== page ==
Check Social Networking Sites for Relatives
Never underestimate social networking websites. I just found some long lost cousins on MySpace, simply by searching for the surname I was looking for! I now have information about three generations of family members I never knew about!
Identify Those Photographs
When packing up belongings in my parentsâ€™ house recently in anticipation of possible evacuation, I discovered boxes and boxes of pictures and â€œstuff.â€ My parents didnâ€™t even know what was in many of the boxes. I managed to get permission to take a box home and start sorting. There are many, many wonderful pictures without any type of identification! One had â€œEs and I fishing along the Platte Riverâ€ written on it. It took a lot for me to figure out that it isnâ€™t â€œtheâ€ Platte River, but the Northern Platte in Wyoming.
While complaining about other people not labeling photographs, I realized that I have tons of pictures in just the same condition. So, this is a friendly reminder to help future genealogists–IDENTIFY people in pictures.
Ethnicity vs. Nationality
Don’t confuse ethnicity with nationality. Virtually all nations, even the seemingly most homogeneous, are made up of more than one ethnicity. Ethnicity implies a certain cultural heritage. That may or may not change with movement to a different country.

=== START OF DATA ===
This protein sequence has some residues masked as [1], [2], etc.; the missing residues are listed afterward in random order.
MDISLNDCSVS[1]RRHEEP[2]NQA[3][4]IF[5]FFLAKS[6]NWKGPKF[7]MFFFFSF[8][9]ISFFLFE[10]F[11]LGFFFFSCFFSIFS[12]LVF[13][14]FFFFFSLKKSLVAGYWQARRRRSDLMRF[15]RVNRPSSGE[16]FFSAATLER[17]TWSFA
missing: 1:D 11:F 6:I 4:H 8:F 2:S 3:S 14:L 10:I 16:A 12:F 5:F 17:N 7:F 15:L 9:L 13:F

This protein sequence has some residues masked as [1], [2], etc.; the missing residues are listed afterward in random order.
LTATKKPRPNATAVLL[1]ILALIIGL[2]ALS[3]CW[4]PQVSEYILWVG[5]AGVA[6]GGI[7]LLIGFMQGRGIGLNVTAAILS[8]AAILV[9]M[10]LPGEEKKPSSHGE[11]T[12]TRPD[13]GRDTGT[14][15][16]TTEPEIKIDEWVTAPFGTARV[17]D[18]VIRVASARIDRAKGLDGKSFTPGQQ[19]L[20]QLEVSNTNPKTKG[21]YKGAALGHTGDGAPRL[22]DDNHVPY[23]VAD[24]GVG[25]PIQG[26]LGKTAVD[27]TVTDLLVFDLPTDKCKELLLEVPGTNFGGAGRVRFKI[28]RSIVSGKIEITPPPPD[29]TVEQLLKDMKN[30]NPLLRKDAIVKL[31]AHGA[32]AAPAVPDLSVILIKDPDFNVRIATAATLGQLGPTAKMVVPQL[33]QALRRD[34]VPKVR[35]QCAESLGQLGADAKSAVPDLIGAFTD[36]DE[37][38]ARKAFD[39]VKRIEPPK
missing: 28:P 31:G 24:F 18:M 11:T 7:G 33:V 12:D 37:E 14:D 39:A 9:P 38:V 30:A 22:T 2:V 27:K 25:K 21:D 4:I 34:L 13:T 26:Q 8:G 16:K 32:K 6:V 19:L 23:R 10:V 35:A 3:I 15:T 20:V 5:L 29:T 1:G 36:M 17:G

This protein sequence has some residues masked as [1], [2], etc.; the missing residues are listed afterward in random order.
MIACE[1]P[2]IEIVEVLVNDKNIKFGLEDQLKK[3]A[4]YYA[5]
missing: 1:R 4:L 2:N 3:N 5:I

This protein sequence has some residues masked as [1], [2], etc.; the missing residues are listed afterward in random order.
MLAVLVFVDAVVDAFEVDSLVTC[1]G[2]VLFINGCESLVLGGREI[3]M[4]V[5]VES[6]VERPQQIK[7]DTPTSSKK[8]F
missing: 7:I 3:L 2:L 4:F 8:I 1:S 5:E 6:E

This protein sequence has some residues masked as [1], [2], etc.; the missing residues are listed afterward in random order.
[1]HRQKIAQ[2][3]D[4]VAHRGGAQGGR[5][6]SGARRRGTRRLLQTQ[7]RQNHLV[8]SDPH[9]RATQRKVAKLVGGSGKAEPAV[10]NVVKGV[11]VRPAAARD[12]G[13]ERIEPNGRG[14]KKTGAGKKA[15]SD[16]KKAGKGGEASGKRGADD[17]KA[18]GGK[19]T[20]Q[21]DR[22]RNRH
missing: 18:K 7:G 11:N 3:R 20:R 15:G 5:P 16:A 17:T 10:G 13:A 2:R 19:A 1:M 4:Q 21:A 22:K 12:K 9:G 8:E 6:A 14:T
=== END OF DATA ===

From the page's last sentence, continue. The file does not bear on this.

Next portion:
Case in point, the Scots-Irish. Ethnic Scots, for various reasons, were induced to move to Ireland. The English government evicted the ethnic Irish to lease the land to the incoming Scots. After going on about 200 years in Ireland, groups of these ethnic Scots immigrated to the New World to escape economic and religious discrimination by the English authorities in Ireland. In the United States, we usually call them the Scots (or Scotch)-Irish. The ones left in the Old World are known as the Ulster Irish. While in Ireland, these ethnic Scots had few dealings with the ethnic Irish. They had different religions, different customs, and a huge difference of opinion about who should be occupying that land. In close to 200 years, the ethnic Scots became Irish in nationality, but not in ethnicity.
During World War I, inductees into the Army were interviewed on their racial, national, lingual, religious, and family backgrounds. The interviewers were instructed that if an inductee said his parents were from Ireland and his religion was Catholic, to list the inductee’s national background as “Irish.” If the inductee’s parents were from Ireland and his family was Protestant, the inductee was “Scottish.” (And if you were a Jew, no matter what country your parents came from, your national background was “Jewish.”)
So, just because your Glasgow ancestors came from Ireland, that doesn’t necessarily mean they were “Irish.”
Jacqueline Buzbee Davis
“Busby” being a town on the outskirts of Glasgow but an English last name.
If you have a suggestion you would like to share with other researchers, send it to: mailto:firstname.lastname@example.org. Thanks to all of this week’s contributors!
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